Assessment and feedback for students plays an important aspect of teaching. Feedback serves to analyse, interpret and reflect on student data to improve the knowledge and skills of students. Assessment plays a second critical role, and that is to validate if your teachings have been effective.
However, for assessment to be effective, there needs to be a mix of pre-assessment to understand where student’s knowledge on the subject matter sits and formative and summative assessment to verify that students are achieving the expected outcomes and goals. Building unit and lesson plans that incorporated different forms of assessment is an important skill and allows me to provide feedback to students, parents/caregivers and other school staff on an on-going basis.



Students in my special education classroom had highly varied skill levels when reading. 1 student could read almost anything placed in front of him, through to students who were working slowly through consonant, vowel, and consonant (CVC) books. However, what remained most important was being able to make comparable judgements based on previous work and the work the student was completing with me. Prior to starting in the special education classroom, I was provided with each student’s ONE plan and current achievement standard. Using the student data (5.4), I was able to interpret the data to make a sound judgement on the direction of each student’s learning (1.5, 5.3). Although, it was not perfect, my mentor was able to provide feedback and together we would make the required adjustments that would be more beneficial for the student (6.4).

Shapes Assessment and Feedback

Literacy Feedback


One student in my class has Jacobsen Syndrome. Most people with Jacobsen Syndrome have delayed development of motor skills and speech; cognitive impairment; and learning difficulties. My student’s reading level was lower than most children in a mainstream classroom of the same age. Her disability meant she would be easily distracted by what was happening around her and she would grow bored with her CVC book. As I was following a recommended guide that directed which CVC book would be next to complete, I figured some of the books would not be engaging for her (1.6). To overcome this, I decided to allow her to choose her next CVC book. Being careful not to provide her with too many choices and books that were above her reading level, she could choose her next book. This proved to have an immediate impact, she became more engaged, focussed, less distracted and did not become bored.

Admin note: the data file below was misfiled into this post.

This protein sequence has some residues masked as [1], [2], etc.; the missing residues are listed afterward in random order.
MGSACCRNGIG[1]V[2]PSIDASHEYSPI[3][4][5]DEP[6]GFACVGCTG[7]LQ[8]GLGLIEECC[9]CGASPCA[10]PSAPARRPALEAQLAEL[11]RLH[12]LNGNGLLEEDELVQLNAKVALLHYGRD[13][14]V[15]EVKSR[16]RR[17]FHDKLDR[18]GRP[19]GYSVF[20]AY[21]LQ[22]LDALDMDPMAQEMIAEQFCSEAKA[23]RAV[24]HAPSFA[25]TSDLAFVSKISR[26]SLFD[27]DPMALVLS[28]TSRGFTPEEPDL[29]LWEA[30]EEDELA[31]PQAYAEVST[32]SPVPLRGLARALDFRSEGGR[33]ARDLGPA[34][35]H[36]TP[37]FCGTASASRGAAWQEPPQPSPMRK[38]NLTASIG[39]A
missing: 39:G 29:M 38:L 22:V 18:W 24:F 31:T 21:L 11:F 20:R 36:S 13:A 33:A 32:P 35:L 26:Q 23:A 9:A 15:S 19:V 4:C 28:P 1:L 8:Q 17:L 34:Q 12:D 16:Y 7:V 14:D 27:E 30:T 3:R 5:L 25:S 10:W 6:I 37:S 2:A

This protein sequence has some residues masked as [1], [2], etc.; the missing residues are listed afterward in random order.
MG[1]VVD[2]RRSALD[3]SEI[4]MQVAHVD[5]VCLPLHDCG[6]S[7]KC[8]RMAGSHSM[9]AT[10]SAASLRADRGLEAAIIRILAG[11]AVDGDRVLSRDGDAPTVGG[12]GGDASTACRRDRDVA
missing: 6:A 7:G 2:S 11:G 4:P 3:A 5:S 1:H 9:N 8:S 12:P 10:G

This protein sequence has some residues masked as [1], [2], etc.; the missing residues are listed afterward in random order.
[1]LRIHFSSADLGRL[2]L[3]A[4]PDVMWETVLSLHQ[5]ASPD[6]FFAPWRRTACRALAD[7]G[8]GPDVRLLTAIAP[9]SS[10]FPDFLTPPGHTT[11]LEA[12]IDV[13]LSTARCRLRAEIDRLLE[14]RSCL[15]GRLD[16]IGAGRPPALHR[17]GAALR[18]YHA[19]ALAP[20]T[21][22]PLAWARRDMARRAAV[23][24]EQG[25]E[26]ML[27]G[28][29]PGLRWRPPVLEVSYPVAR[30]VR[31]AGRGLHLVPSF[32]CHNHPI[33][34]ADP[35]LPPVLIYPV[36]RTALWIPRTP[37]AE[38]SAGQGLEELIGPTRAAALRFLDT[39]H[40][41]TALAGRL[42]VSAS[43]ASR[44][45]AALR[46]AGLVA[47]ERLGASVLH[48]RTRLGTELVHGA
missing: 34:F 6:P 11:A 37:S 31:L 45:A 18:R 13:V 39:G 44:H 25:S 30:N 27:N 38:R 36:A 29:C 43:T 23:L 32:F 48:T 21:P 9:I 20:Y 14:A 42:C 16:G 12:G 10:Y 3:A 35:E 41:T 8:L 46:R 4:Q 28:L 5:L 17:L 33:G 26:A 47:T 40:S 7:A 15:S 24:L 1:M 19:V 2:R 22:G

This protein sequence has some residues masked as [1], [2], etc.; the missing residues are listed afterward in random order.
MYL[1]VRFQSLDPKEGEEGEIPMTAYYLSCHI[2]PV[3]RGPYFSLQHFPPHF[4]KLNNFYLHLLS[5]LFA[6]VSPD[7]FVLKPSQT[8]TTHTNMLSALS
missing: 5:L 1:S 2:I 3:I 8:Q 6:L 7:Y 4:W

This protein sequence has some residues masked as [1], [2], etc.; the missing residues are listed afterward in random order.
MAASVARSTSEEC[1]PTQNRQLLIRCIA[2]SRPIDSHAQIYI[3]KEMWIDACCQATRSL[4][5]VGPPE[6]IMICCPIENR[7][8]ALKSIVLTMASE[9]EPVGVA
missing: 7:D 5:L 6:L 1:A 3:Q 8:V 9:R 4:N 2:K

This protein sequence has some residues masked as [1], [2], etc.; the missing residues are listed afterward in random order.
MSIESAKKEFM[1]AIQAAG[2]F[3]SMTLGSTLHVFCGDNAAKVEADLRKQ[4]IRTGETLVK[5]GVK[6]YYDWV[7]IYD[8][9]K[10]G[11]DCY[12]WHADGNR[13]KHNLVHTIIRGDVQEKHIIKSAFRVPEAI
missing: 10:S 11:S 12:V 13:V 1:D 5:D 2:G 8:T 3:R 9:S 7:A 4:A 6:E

As we read together, I was able to provide immediate verbal feedback to her (5.2) and at the end of each week, I would record the progress the student had made in their workbook. The feedback was always positive in manner or constructive ways to try reading difficult words. Towards the end of my time at the school, my mentor asked me to write feedback that would be used in the student report card. I was excited to complete this task as through my practicums, I had not written for a student’s report card. This process took longer than I anticipated as I wanted to write more than would fit on the report card (5.5).

Daily verbal feedback saw improvements in hand writing.


Report card examples.

By reviewing reports and results on each student’s ability, I was able to effectively accommodate to each student’s ability, interests and this resulted in a more engaged effort from the students. One must not make assumptions when building lessons plans or establishing goals for a student. Pre-assessment, reviewing data and assessing the learning as the student progresses will improve the student outcomes and build confidence within the student. Without preparing for the student, your teaching will not be a success.
I believe that providing immediate, verbal feedback on a students work is more likely to have an immediate impact on the students learning. While providing feedback to parents and caregivers via email, verbal, report cards or other forms of assessment will help parents and caregivers to assist students in their home environment.


1.5 - Differentiate teaching to meet the specific learning needs of students across the full range of abilities.
1.6 - Strategies to support full participation of students with disability.
5.2 - Provide feedback to students on their learning.
5.3 - Make consistent and comparable judgements.
5.4 - Interpret student data.
5.5 - Report on student achievement.
6.4 - Apply professional learning and improve student learning.